Australia bounce back after return of the Edgbaston curse

Shades of McGrath in 2005 return as Haddin breaks finger moments before start
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The Independent Online

Australia experienced another Glenn McGrath moment at Edgbaston yesterday, but it was England who suffered a lot more pain on this occasion with all their fast bowlers put to the sword by new opener Shane Watson when the third Ashes Test finally beat the weather.

Four years ago, McGrath missed the second match of the series, having stood on a ball during his team's warm-up session, and nothing much went right for the Aussies after that. This time, wicketkeeper Brad Haddin had to be replaced by the uncapped reserve Graham Manou after fracturing a finger shortly before start of play.

England agreed to the switch – they could have refused because the teams had been announced and the toss had taken place – but that was just the start of the generosity shown by Andrew Strauss's team when play finally began at 5pm. It was the bowling of Messrs Anderson, Flintoff, Onions and Broad that really disappointed, especially against Watson, as Australia powered to 126 for 1 in just 30 overs.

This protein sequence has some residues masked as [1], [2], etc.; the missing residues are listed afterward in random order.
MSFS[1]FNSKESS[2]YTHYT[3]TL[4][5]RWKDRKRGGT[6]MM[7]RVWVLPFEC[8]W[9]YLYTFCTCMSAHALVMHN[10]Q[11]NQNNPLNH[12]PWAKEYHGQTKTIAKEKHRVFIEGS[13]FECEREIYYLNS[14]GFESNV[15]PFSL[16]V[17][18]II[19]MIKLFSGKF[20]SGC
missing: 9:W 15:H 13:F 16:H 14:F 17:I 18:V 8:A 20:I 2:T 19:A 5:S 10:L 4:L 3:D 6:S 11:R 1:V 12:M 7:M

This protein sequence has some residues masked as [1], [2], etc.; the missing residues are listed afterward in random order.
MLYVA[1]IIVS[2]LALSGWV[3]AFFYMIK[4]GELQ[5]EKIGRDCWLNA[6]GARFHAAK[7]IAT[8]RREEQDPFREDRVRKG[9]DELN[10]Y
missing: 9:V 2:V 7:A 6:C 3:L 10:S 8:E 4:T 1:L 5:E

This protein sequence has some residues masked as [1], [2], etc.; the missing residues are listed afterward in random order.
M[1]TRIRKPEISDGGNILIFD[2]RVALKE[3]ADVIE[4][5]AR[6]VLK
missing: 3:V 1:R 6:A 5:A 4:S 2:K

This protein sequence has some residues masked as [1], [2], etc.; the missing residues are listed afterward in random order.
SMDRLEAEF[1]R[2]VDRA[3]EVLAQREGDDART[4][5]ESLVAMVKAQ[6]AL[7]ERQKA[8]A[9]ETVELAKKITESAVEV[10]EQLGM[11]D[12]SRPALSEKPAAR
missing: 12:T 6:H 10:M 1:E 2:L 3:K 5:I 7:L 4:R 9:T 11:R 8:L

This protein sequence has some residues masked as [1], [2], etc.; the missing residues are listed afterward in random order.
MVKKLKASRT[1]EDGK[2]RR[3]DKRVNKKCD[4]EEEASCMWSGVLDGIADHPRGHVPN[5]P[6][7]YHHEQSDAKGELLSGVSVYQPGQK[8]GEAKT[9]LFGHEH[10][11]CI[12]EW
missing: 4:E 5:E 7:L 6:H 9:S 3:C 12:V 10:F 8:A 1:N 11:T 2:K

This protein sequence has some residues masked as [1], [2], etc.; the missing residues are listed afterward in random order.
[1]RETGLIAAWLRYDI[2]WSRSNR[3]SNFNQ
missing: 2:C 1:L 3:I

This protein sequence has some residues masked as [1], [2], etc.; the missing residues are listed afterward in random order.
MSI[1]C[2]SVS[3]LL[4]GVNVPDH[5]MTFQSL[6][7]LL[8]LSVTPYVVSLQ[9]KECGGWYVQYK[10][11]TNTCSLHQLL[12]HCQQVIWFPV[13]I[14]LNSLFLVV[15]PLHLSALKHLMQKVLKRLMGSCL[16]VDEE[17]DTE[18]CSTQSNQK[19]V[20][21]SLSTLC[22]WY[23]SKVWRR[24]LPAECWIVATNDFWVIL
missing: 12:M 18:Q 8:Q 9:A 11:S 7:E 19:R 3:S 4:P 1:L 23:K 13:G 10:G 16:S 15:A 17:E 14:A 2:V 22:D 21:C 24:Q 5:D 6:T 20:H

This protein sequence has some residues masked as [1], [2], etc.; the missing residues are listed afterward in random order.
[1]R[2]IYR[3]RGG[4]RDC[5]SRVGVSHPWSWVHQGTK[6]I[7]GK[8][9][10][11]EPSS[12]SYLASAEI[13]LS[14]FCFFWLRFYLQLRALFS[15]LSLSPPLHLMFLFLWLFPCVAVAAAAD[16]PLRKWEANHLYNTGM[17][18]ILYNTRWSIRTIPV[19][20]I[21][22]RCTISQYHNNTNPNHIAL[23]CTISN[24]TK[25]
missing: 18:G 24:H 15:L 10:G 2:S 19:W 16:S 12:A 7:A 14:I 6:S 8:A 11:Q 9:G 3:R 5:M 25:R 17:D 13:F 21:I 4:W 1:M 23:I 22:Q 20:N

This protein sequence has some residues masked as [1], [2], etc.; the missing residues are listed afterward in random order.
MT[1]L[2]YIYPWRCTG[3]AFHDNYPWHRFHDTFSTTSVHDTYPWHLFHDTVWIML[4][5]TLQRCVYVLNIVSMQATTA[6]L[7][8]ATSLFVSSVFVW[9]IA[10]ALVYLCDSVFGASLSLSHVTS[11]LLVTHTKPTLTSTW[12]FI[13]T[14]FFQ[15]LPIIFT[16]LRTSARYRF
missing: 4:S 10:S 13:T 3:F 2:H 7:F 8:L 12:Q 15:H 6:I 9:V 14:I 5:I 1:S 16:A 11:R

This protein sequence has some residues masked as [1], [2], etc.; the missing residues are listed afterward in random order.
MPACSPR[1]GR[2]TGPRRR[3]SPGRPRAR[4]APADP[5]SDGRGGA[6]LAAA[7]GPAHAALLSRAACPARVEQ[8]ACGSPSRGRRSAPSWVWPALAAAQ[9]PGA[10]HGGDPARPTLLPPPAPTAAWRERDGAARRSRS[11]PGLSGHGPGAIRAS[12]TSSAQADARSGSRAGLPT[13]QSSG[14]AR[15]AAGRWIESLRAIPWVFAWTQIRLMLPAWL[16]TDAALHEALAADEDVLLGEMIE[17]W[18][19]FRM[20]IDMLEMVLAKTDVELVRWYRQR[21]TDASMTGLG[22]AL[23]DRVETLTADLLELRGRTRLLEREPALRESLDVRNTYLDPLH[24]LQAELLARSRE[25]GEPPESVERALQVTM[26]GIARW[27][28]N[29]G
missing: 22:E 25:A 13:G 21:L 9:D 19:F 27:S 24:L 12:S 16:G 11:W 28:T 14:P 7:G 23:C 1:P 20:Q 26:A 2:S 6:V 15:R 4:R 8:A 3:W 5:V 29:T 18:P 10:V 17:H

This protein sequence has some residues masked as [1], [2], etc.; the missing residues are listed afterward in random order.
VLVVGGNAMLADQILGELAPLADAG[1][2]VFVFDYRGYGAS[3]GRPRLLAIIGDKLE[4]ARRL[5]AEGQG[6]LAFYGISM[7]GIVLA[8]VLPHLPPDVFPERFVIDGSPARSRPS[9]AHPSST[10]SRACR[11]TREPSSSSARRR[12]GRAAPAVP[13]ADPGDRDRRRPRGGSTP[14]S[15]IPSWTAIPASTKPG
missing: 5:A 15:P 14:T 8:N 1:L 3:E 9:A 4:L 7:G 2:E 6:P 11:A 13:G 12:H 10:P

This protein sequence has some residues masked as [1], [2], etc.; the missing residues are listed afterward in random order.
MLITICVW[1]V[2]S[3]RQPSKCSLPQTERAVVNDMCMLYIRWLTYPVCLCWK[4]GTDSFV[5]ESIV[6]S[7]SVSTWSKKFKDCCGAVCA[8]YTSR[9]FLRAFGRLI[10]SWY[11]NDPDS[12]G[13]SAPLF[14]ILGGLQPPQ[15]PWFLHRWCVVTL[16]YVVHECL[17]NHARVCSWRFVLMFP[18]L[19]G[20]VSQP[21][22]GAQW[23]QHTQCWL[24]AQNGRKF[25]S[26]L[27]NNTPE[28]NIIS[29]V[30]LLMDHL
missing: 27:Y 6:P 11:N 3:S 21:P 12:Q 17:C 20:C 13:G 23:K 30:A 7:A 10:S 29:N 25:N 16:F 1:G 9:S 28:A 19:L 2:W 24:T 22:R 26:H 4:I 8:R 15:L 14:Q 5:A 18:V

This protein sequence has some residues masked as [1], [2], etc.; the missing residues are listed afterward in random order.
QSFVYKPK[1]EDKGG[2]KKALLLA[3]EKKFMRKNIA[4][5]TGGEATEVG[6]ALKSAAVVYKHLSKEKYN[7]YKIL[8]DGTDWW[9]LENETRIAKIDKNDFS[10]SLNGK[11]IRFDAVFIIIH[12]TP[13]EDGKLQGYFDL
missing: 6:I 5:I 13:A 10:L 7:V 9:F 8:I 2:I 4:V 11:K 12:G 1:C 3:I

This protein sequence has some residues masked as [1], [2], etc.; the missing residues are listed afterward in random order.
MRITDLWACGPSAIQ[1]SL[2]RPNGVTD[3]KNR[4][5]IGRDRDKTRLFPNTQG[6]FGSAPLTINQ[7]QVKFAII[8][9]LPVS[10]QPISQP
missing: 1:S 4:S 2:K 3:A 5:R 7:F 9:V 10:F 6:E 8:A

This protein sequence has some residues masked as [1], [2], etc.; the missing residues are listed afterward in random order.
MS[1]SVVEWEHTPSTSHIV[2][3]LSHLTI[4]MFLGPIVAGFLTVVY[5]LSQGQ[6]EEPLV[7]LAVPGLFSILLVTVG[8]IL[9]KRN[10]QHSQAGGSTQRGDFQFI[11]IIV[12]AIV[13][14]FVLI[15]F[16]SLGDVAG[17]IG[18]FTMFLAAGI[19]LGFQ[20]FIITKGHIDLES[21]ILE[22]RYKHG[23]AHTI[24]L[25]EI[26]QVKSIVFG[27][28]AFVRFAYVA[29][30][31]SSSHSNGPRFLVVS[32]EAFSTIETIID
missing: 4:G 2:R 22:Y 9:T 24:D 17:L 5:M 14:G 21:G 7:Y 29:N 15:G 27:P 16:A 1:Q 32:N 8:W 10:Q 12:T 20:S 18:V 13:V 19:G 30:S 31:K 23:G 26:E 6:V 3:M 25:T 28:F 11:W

Katich fell lbw to spinner Graeme Swann following a stand of 85. But the all-rounder Watson, surprisingly called up to replace Phillip Hughes and opening in a Test for the first time, completed an 89-ball half-century and, with Ricky Ponting for company, had reached 62 by the close.

Hughes announced his axing overnight on the social networking site Twitter, giving England several hours' unofficial notice and earning the 20-year-old a rap across the knuckles from Australia's management. But Watson appearing at the top of the order still surprised Strauss's men.

"I was a bit surprised [to see Watson opening]," Swann said. "I didn't know he was an opening batsman but he played like one today so all credit to him. After we've seen him play, we've got a much better idea of how he is going to bat and, hopefully, we can come up with something more useful.

England's new ball pair of Anderson and Flintoff were guilty of failing to make Katich and Watson play nearly enough – and, when they did demand attention, it was usually an invitation to hit a boundary through either pitching too full or too short.

"We weren't consistent enough and did not put the ball in the right place often enough," Swann said. "But we can take stock and look at where we are going to bowl, at Watson in particular, and I'm sure we'll come 100 per cent improved."

No wonder Australia ended the day a lot happier than when Haddin damaged his finger during catching practice. The Australia coach, Tim Neilsen, described England's action in allowing Manou to play as a "fine gesture". He was probably fairly pleased with the way they bowled, too.